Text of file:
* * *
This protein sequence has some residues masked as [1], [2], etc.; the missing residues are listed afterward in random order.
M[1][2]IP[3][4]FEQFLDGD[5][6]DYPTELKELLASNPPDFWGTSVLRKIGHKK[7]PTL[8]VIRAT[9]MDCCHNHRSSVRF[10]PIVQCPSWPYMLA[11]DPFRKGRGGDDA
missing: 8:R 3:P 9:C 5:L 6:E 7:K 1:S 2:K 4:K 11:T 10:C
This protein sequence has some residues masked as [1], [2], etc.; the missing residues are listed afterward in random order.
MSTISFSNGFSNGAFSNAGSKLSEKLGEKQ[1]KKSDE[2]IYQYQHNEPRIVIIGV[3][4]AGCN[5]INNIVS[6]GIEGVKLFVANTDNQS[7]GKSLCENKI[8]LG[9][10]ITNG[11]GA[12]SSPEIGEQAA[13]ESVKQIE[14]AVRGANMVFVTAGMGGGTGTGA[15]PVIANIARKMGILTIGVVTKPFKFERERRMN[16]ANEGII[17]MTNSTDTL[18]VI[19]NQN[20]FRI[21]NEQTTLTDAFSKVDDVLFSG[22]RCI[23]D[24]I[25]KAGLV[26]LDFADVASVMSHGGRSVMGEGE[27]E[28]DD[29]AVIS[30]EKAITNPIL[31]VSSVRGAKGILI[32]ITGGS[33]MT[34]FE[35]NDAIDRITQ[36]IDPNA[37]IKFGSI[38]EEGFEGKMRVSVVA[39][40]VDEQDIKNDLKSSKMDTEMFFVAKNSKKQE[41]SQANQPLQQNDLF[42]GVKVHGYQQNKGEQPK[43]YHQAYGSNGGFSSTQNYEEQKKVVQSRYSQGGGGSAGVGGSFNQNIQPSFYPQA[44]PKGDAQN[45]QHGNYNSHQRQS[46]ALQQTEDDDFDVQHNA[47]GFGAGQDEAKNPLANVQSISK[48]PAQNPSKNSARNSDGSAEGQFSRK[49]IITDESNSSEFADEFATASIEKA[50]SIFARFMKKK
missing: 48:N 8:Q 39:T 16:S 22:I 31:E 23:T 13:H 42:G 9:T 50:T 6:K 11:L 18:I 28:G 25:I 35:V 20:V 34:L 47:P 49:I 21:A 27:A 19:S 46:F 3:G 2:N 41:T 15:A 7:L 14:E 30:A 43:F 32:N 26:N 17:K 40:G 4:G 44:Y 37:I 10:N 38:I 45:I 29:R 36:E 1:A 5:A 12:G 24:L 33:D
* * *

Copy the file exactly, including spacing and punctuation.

This protein sequence has some residues masked as [1], [2], etc.; the missing residues are listed afterward in random order.
M[1][2]IP[3][4]FEQFLDGD[5][6]DYPTELKELLASNPPDFWGTSVLRKIGHKK[7]PTL[8]VIRAT[9]MDCCHNHRSSVRF[10]PIVQCPSWPYMLA[11]DPFRKGRGGDDA
missing: 8:R 3:P 9:C 5:L 6:E 7:K 1:S 2:K 4:K 11:T 10:C
This protein sequence has some residues masked as [1], [2], etc.; the missing residues are listed afterward in random order.
MSTISFSNGFSNGAFSNAGSKLSEKLGEKQ[1]KKSDE[2]IYQYQHNEPRIVIIGV[3][4]AGCN[5]INNIVS[6]GIEGVKLFVANTDNQS[7]GKSLCENKI[8]LG[9][10]ITNG[11]GA[12]SSPEIGEQAA[13]ESVKQIE[14]AVRGANMVFVTAGMGGGTGTGA[15]PVIANIARKMGILTIGVVTKPFKFERERRMN[16]ANEGII[17]MTNSTDTL[18]VI[19]NQN[20]FRI[21]NEQTTLTDAFSKVDDVLFSG[22]RCI[23]D[24]I[25]KAGLV[26]LDFADVASVMSHGGRSVMGEGE[27]E[28]DD[29]AVIS[30]EKAITNPIL[31]VSSVRGAKGILI[32]ITGGS[33]MT[34]FE[35]NDAIDRITQ[36]IDPNA[37]IKFGSI[38]EEGFEGKMRVSVVA[39][40]VDEQDIKNDLKSSKMDTEMFFVAKNSKKQE[41]SQANQPLQQNDLF[42]GVKVHGYQQNKGEQPK[43]YHQAYGSNGGFSSTQNYEEQKKVVQSRYSQGGGGSAGVGGSFNQNIQPSFYPQA[44]PKGDAQN[45]QHGNYNSHQRQS[46]ALQQTEDDDFDVQHNA[47]GFGAGQDEAKNPLANVQSISK[48]PAQNPSKNSARNSDGSAEGQFSRK[49]IITDESNSSEFADEFATASIEKA[50]SIFARFMKKK
missing: 48:N 8:Q 39:T 16:S 22:I 31:E 23:T 13:H 42:G 9:T 50:T 6:K 11:L 18:I 28:G 25:I 35:V 20:V 34:L 47:P 49:I 21:A 27:A 19:S 46:F 3:G 2:N 41:T 15:A 7:L 14:E 30:A 43:F 32:N 26:N 17:K 40:G 4:G 44:Y 37:I 10:N 38:I 45:I 29:R 36:E 1:A 5:A 12:G 24:L 33:D